If you're used to centralised networks like Facebook, you may be wondering why Mastodon and the Fediverse are spread across thousands of sites. Why not just have a single site where people sign up?

There are many important reasons, but maybe the most important is this:

Networks on single sites tend to be bought by bad people when they get popular 😠

It happened to Instagram (bought by Facebook), it happened to Whatsapp (bought by Facebook), it happened to YouTube (bought by Google). It can happen to ANYTHING built entirely around one site.

No matter how much you trust the people who run a site, when someone offers them billions of dollars they may just take the money.

Decentralised networks, where there is no central site, are much more resistant to buyouts.

No one owns the global email network, thousands of indie players like @Tutanota and @protonmail are able to offer alternatives, and if one provider behaves badly you can switch to a different provider.

Just like email, the Fediverse is decentralised, so it is extremely difficult for anyone to ever buy it.

But there are also other reasons why decentralising makes sense for the Fediverse. Maybe the next most important reason is the ability to choose our own rules.

Each site (or "instance") on the Fediverse can decide its own rules for acceptable behaviour. This makes dispute resolution much more civilised, as people who disagree with an instance's rules can move to a different instance (or even start their own).

It also makes a lot more sense than having a massive megacorporation trying to make yes/no decisions on the entire world's disagreements.

Instances can also choose to block other instances. The worse an instance behaves, the more other instances will block it, until eventually the worst-behaved instances are just talking to themselves.

The Masto developers summed this all up well in their official video:

tilvids.com/w/hRzMpJwSkqEK3ZTN

Third reason why it's important for the Fediverse to be decentralised is decentralisation protects it from catastrophic failure. If one part of the Fedi goes down, it doesn't break everything else.

The Fediverse is made up of thousands of independent instances. Every instance runs separately, usually on separate servers. Even the largest instance only has a fraction of the Fedi's total users.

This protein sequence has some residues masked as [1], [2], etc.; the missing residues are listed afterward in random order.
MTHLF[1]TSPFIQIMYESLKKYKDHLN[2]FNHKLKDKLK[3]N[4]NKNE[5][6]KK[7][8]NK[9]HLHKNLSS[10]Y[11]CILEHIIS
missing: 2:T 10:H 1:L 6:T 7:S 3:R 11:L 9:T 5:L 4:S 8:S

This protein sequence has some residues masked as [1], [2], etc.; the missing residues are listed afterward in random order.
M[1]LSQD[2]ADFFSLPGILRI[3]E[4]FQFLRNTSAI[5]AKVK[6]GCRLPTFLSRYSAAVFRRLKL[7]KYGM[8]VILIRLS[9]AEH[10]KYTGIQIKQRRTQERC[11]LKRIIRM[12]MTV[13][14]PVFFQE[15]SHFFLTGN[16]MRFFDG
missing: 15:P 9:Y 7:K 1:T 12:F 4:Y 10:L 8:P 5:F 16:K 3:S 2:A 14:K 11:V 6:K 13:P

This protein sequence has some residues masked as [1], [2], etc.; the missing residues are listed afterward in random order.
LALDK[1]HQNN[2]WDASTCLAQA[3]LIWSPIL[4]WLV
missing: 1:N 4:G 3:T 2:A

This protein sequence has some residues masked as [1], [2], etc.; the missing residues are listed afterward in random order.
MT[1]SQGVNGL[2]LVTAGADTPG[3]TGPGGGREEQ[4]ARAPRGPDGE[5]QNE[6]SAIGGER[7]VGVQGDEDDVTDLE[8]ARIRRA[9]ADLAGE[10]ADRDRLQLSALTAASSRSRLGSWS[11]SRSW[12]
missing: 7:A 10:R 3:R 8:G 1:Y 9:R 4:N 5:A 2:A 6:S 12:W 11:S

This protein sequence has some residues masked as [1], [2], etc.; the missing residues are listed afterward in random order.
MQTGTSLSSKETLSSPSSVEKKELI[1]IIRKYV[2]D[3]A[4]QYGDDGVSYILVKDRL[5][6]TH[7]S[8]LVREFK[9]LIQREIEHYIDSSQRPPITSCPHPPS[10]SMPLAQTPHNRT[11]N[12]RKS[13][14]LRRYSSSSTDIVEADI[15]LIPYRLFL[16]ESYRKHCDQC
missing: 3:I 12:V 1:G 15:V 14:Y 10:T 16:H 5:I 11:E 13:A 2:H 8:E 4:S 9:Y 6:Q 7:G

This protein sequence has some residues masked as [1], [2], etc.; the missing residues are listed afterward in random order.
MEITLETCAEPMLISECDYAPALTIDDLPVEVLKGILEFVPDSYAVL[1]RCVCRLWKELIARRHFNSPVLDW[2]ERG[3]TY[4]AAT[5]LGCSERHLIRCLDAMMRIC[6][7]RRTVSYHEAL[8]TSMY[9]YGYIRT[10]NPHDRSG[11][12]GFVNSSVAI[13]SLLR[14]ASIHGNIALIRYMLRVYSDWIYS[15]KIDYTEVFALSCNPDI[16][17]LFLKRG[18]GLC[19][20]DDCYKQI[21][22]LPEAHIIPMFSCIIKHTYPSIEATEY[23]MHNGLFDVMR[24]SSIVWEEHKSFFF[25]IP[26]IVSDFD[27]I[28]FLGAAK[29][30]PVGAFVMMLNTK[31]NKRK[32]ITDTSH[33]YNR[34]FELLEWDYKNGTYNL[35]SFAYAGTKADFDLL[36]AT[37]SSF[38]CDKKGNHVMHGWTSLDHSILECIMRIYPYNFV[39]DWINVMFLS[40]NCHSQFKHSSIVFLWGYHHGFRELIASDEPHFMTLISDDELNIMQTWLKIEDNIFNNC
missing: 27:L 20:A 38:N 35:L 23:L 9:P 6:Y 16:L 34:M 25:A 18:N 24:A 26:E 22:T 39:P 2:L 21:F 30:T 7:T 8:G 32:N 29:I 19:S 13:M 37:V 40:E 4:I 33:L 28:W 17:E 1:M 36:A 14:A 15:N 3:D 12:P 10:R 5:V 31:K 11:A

Additionally, different instances may use totally different software (Mastodon, PixelFed, PeerTube etc) written by totally different teams, so software bugs will probably only affect a fraction of the Fedi at any one time.

By being so diverse and spread out, the Fedi minimises the impact of any technical problems.

Centralised networks are much much more vulnerable because they aren't diverse, they put all their technical eggs in one basket. That's why we regularly see Facebook down, Instagram down, Whatsapp down etc.

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@feditips Is the fediverse considered web3 by definition?

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@mark @feditips Maybe we should redefine what web3 is ;).

But I guess if we did that, then Usenet would have to be web3 too XD. Which just sounds silly to me.

@psiie @feditips Which definition are you thinking of? Many people have called many things web3, a decade ago it meant the semantic web, these days some people use it to mean blockchain applications.

@clacke @feditips Im big into Ethereum and dApps. But I've always heard of web3 meaning any application that is decentralized.

So anything in ipfs is web3. Anything with nodes and redundancy would be web3. Ethereum would be ofc web3 ;)

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